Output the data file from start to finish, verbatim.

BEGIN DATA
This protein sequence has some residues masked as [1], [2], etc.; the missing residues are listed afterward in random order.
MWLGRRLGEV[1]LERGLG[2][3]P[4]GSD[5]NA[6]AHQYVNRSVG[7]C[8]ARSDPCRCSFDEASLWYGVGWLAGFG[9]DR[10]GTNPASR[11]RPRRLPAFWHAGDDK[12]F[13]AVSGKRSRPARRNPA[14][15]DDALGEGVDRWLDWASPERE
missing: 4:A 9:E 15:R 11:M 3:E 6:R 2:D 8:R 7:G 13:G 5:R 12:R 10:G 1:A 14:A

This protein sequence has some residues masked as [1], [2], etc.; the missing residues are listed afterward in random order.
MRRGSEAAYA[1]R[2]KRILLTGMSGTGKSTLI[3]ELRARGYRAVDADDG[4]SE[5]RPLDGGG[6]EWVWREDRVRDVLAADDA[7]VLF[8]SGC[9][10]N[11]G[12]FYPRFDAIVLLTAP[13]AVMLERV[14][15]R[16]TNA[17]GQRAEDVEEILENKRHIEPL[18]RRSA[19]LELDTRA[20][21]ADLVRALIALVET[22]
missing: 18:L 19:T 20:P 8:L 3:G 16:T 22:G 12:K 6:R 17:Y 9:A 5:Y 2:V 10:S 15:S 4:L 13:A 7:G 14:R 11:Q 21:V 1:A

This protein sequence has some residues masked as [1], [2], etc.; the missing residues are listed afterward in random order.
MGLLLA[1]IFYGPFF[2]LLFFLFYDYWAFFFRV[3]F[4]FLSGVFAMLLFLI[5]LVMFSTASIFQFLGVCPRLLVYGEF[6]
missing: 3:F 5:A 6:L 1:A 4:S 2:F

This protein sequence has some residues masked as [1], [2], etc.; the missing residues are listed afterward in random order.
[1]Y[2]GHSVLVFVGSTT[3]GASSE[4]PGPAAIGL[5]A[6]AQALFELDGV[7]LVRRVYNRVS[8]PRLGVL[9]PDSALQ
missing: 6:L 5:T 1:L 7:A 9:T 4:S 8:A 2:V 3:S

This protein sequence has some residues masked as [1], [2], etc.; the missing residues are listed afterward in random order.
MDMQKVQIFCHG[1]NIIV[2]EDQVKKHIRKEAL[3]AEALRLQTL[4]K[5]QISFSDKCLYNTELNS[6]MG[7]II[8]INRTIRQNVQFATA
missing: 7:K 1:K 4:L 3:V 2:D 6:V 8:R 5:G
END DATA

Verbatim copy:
This protein sequence has some residues masked as [1], [2], etc.; the missing residues are listed afterward in random order.
MWLGRRLGEV[1]LERGLG[2][3]P[4]GSD[5]NA[6]AHQYVNRSVG[7]C[8]ARSDPCRCSFDEASLWYGVGWLAGFG[9]DR[10]GTNPASR[11]RPRRLPAFWHAGDDK[12]F[13]AVSGKRSRPARRNPA[14][15]DDALGEGVDRWLDWASPERE
missing: 4:A 9:E 15:R 11:M 3:E 6:R 2:D 8:R 7:G 13:G 5:R 12:R 10:G 1:A 14:A

This protein sequence has some residues masked as [1], [2], etc.; the missing residues are listed afterward in random order.
MRRGSEAAYA[1]R[2]KRILLTGMSGTGKSTLI[3]ELRARGYRAVDADDG[4]SE[5]RPLDGGG[6]EWVWREDRVRDVLAADDA[7]VLF[8]SGC[9][10]N[11]G[12]FYPRFDAIVLLTAP[13]AVMLERV[14][15]R[16]TNA[17]GQRAEDVEEILENKRHIEPL[18]RRSA[19]LELDTRA[20][21]ADLVRALIALVET[22]
missing: 18:L 19:T 20:P 8:L 3:G 16:T 22:G 12:K 6:R 17:Y 9:A 5:Y 2:V 10:S 15:S 4:L 13:A 7:G 14:R 11:Q 21:V 1:A

This protein sequence has some residues masked as [1], [2], etc.; the missing residues are listed afterward in random order.
MGLLLA[1]IFYGPFF[2]LLFFLFYDYWAFFFRV[3]F[4]FLSGVFAMLLFLI[5]LVMFSTASIFQFLGVCPRLLVYGEF[6]
missing: 3:F 5:A 6:L 1:A 4:S 2:F

This protein sequence has some residues masked as [1], [2], etc.; the missing residues are listed afterward in random order.
[1]Y[2]GHSVLVFVGSTT[3]GASSE[4]PGPAAIGL[5]A[6]AQALFELDGV[7]LVRRVYNRVS[8]PRLGVL[9]PDSALQ
missing: 6:L 5:T 1:L 7:A 9:T 4:S 8:A 2:V 3:S

This protein sequence has some residues masked as [1], [2], etc.; the missing residues are listed afterward in random order.
MDMQKVQIFCHG[1]NIIV[2]EDQVKKHIRKEAL[3]AEALRLQTL[4]K[5]QISFSDKCLYNTELNS[6]MG[7]II[8]INRTIRQNVQFATA
missing: 7:K 1:K 4:L 3:V 2:D 6:V 8:R 5:G